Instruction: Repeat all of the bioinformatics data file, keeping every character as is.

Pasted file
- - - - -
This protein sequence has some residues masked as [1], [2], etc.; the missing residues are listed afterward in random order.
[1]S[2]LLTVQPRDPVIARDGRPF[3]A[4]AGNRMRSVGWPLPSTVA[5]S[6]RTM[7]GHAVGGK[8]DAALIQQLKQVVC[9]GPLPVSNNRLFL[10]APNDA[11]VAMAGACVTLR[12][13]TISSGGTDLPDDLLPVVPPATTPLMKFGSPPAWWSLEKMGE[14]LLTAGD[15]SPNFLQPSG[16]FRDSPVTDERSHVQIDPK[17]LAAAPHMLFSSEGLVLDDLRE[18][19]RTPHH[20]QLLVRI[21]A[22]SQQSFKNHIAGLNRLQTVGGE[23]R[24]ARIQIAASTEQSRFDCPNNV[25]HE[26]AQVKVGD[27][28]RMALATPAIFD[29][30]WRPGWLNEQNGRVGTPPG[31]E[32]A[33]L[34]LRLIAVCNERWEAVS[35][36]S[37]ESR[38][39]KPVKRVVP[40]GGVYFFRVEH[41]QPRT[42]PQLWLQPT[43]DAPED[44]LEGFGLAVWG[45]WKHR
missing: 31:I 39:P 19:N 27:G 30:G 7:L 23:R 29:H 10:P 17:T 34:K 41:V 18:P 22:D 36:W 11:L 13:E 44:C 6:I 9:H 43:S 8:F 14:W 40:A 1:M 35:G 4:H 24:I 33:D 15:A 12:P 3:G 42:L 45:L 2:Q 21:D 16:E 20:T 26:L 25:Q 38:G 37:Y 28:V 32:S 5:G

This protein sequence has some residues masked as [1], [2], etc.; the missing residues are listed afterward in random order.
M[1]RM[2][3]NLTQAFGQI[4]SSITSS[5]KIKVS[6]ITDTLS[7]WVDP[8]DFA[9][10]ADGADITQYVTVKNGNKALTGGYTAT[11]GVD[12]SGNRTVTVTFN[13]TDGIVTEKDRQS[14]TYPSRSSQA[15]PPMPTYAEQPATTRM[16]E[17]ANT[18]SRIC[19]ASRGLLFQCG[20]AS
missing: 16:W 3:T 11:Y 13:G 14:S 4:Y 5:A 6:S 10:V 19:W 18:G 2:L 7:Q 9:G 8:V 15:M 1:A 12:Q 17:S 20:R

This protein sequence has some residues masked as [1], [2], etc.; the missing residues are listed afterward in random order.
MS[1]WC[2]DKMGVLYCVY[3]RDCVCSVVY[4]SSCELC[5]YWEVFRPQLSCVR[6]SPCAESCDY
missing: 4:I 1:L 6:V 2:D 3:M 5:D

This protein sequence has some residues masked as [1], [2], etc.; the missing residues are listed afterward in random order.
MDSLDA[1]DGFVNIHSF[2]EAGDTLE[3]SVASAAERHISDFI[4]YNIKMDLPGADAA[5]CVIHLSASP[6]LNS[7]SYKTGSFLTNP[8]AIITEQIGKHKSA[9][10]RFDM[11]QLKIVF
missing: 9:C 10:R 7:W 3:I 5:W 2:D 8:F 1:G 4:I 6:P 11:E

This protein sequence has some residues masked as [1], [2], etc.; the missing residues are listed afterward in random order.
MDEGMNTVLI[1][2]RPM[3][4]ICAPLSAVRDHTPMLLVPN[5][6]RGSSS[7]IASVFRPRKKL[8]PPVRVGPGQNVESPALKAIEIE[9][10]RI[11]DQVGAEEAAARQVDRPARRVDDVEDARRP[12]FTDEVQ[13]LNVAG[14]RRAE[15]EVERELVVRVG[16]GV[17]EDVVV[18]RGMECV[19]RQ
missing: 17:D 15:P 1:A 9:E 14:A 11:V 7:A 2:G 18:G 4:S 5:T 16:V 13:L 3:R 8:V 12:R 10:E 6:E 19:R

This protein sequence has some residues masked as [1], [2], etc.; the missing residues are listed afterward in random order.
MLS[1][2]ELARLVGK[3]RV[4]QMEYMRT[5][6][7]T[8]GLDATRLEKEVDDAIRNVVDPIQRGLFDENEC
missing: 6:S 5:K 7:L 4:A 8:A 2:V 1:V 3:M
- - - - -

This protein sequence has some residues masked as [1], [2], etc.; the missing residues are listed afterward in random order.
[1]S[2]LLTVQPRDPVIARDGRPF[3]A[4]AGNRMRSVGWPLPSTVA[5]S[6]RTM[7]GHAVGGK[8]DAALIQQLKQVVC[9]GPLPVSNNRLFL[10]APNDA[11]VAMAGACVTLR[12][13]TISSGGTDLPDDLLPVVPPATTPLMKFGSPPAWWSLEKMGE[14]LLTAGD[15]SPNFLQPSG[16]FRDSPVTDERSHVQIDPK[17]LAAAPHMLFSSEGLVLDDLRE[18][19]RTPHH[20]QLLVRI[21]A[22]SQQSFKNHIAGLNRLQTVGGE[23]R[24]ARIQIAASTEQSRFDCPNNV[25]HE[26]AQVKVGD[27][28]RMALATPAIFD[29][30]WRPGWLNEQNGRVGTPPG[31]E[32]A[33]L[34]LRLIAVCNERWEAVS[35][36]S[37]ESR[38][39]KPVKRVVP[40]GGVYFFRVEH[41]QPRT[42]PQLWLQPT[43]DAPED[44]LEGFGLAVWG[45]WKHR
missing: 31:I 39:P 19:N 27:G 30:G 7:L 23:R 29:H 10:P 17:T 34:K 41:V 18:P 22:D 36:W 11:L 13:E 44:C 6:I 9:H 43:S 8:F 14:W 40:A 1:M 35:G 4:H 24:I 33:D 15:A 12:P 3:G 42:L 45:L 2:Q 21:D 16:E 20:T 26:L 25:Q 38:G 37:Y 28:V 32:S 5:G

This protein sequence has some residues masked as [1], [2], etc.; the missing residues are listed afterward in random order.
M[1]RM[2][3]NLTQAFGQI[4]SSITSS[5]KIKVS[6]ITDTLS[7]WVDP[8]DFA[9][10]ADGADITQYVTVKNGNKALTGGYTAT[11]GVD[12]SGNRTVTVTFN[13]TDGIVTEKDRQS[14]TYPSRSSQA[15]PPMPTYAEQPATTRM[16]E[17]ANT[18]SRIC[19]ASRGLLFQCG[20]AS
missing: 16:W 3:T 11:Y 13:G 14:S 4:Y 5:A 6:S 10:V 19:W 18:G 2:L 7:Q 9:G 8:V 15:M 1:A 12:Q 17:S 20:R

This protein sequence has some residues masked as [1], [2], etc.; the missing residues are listed afterward in random order.
MS[1]WC[2]DKMGVLYCVY[3]RDCVCSVVY[4]SSCELC[5]YWEVFRPQLSCVR[6]SPCAESCDY
missing: 4:I 1:L 6:V 2:D 3:M 5:D

This protein sequence has some residues masked as [1], [2], etc.; the missing residues are listed afterward in random order.
MDSLDA[1]DGFVNIHSF[2]EAGDTLE[3]SVASAAERHISDFI[4]YNIKMDLPGADAA[5]CVIHLSASP[6]LNS[7]SYKTGSFLTNP[8]AIITEQIGKHKSA[9][10]RFDM[11]QLKIVF
missing: 9:C 10:R 7:W 3:I 5:W 2:D 8:F 1:G 4:I 6:P 11:E

This protein sequence has some residues masked as [1], [2], etc.; the missing residues are listed afterward in random order.
MDEGMNTVLI[1][2]RPM[3][4]ICAPLSAVRDHTPMLLVPN[5][6]RGSSS[7]IASVFRPRKKL[8]PPVRVGPGQNVESPALKAIEIE[9][10]RI[11]DQVGAEEAAARQVDRPARRVDDVEDARRP[12]FTDEVQ[13]LNVAG[14]RRAE[15]EVERELVVRVG[16]GV[17]EDVVV[18]RGMECV[19]RQ
missing: 17:D 15:P 1:A 9:E 14:A 11:V 7:A 2:G 18:G 4:S 5:T 16:V 13:L 3:R 8:V 12:R 10:E 6:E 19:R

This protein sequence has some residues masked as [1], [2], etc.; the missing residues are listed afterward in random order.
MLS[1][2]ELARLVGK[3]RV[4]QMEYMRT[5][6][7]T[8]GLDATRLEKEVDDAIRNVVDPIQRGLFDENEC
missing: 6:S 5:K 7:L 4:A 8:A 2:V 1:V 3:M